tl;dr– Use asynchronous coding if you want asynchronous operation. Don't write sequential code unless:
you actually want things to happen in the specific order; or/and
you're confident that the earlier steps will return quickly enough for it to work out.
If you follow this, then it doesn't matter if a method returns because there's no practical distinction between non-returning methods and other types of methods that don't reliably return quickly (e.g., long-running methods and conditionally-returning methods).
Don't worry about if a method returns.
Programmers shouldn't be worried about stuff like if a method will ever return.
When you write procedural code, you're specifying a sequence of things that should happen. You shouldn't worry about if a method will ever return because it shouldn't matter; you don't want things after the method to happen before that method's done.
For example, if you write
SendEmail("Hey, I heard all the sounds!");
, it should be understood that the email won't send until the sounds are done playing.
SendEmail("Hey, I've begun listening to the sounds!");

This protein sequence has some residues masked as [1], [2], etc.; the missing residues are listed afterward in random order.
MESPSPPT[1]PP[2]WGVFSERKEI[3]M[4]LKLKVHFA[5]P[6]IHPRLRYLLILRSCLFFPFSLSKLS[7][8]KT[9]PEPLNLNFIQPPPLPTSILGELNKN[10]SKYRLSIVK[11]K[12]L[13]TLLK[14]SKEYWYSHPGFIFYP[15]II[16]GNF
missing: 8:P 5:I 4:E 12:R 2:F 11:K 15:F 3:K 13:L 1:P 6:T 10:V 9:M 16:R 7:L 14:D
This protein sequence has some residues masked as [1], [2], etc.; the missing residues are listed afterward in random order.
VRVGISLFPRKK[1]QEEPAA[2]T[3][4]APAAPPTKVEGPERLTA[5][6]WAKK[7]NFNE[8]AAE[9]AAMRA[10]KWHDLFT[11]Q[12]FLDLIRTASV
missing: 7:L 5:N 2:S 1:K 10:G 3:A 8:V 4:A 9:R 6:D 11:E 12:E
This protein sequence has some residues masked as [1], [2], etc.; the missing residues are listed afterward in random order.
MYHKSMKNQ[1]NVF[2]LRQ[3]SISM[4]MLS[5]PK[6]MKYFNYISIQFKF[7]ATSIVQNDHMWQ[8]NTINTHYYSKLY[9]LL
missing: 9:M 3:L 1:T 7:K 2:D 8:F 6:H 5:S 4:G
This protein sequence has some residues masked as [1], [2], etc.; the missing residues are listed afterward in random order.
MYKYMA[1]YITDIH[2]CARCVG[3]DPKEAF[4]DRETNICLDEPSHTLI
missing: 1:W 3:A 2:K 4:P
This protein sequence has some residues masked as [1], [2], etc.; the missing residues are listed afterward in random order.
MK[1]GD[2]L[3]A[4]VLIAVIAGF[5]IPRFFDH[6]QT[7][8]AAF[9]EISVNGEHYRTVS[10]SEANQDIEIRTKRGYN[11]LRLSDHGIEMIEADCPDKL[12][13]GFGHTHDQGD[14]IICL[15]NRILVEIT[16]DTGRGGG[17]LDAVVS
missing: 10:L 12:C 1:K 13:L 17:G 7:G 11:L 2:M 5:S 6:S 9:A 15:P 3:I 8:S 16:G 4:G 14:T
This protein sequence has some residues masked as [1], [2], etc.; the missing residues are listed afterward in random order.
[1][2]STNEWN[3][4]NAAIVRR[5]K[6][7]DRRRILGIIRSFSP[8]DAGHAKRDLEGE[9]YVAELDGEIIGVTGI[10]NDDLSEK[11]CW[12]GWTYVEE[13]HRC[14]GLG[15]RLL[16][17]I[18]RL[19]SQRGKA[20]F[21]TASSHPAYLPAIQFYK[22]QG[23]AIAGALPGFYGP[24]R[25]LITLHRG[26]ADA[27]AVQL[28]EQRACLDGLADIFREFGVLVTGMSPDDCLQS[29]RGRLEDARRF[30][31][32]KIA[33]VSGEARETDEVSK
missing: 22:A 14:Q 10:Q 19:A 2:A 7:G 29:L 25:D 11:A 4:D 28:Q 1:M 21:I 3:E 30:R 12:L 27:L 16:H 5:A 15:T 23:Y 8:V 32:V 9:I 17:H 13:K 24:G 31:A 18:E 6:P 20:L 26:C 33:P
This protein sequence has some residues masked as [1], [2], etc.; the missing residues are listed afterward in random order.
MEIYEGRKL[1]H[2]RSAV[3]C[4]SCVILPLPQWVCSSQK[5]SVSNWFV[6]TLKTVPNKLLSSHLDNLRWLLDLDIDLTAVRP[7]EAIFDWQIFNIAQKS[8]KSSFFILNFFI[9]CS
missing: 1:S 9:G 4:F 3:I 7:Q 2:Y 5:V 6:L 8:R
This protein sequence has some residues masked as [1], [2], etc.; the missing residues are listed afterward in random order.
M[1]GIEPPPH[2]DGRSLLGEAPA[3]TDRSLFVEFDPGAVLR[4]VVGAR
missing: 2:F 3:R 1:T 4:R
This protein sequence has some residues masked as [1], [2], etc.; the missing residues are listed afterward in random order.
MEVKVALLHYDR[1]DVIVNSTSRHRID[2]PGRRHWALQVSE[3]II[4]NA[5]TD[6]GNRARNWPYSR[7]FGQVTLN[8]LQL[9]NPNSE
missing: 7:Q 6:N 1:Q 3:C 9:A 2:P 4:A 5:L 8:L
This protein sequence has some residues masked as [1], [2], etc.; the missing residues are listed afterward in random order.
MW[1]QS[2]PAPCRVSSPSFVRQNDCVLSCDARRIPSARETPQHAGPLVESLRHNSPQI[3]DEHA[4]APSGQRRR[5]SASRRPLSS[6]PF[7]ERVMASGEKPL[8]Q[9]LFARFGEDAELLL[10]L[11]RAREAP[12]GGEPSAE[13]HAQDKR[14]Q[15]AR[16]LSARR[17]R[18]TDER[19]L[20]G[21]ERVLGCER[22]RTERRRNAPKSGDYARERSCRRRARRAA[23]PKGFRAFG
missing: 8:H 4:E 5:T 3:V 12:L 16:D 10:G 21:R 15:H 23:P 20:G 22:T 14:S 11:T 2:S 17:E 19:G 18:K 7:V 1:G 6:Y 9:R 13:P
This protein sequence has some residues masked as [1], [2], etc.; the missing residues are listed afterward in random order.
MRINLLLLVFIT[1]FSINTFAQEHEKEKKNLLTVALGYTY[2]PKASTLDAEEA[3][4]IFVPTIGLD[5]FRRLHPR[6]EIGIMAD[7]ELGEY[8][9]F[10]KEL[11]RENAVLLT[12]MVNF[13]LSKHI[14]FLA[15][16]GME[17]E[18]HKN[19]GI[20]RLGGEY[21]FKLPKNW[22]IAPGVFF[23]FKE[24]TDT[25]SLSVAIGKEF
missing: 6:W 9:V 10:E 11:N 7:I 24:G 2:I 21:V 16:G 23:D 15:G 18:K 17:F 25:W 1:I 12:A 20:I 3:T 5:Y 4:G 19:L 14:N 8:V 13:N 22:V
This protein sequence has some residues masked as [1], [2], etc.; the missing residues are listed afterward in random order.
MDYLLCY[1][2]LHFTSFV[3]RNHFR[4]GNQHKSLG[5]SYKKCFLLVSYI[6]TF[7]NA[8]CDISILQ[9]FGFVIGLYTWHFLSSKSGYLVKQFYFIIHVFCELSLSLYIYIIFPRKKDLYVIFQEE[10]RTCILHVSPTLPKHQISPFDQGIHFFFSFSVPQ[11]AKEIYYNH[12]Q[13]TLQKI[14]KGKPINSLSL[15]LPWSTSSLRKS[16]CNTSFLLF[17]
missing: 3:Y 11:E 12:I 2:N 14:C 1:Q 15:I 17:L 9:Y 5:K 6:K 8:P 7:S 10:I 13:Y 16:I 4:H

will allow the email to be sent once sounds have started to play (which can mean different things), even if the sounds go on forever.
Discussion: False synchronicity as a performance hack.
Say you want to calculate both
Conceptually, unless you want these things to happen in a specific order, you shouldn't specify them as happening in a specific order.
Practically, these are very fast operations, so it's not usually worth the verbosity or computational overhead to write them as asynchronous. Modern compilers and CPU's may try to reorder such operations anyway.
In other words, while it's conceptually wrong to write non-synchronous logic as synchronous, it's often very practical to do so.
This disconnect between intent and practical coding is a deeper problem in modern programming practice. We're hesitant to do something like adopt conventions for non-returning methods because those wouldn't really fix the underlying problem.
For working programmers today, I'd think:
By default, use asynchronous coding whenever you don't actually require things to happen sequentially. Use sequential only if you actually want things to happen sequentially.
As a performance/brevity hack, reduce asynchronous code to falsely synchronous code according to your best judgement.
Switch focus to qualifying if methods will return quickly.
As discussed above, there're two reasons to write synchronous code:
We want sequential operation.
As a hack to dodge the verbosity/overhead of asynchronous code/execution.
So if you're going to call a method, the big thing you want to know is if it'll return quickly. Because if it does, then you might use falsely synchronous code.
Non-returning methods are just a subset of methods that don't necessarily return quickly. As such, they're not particularly interesting to programming practice.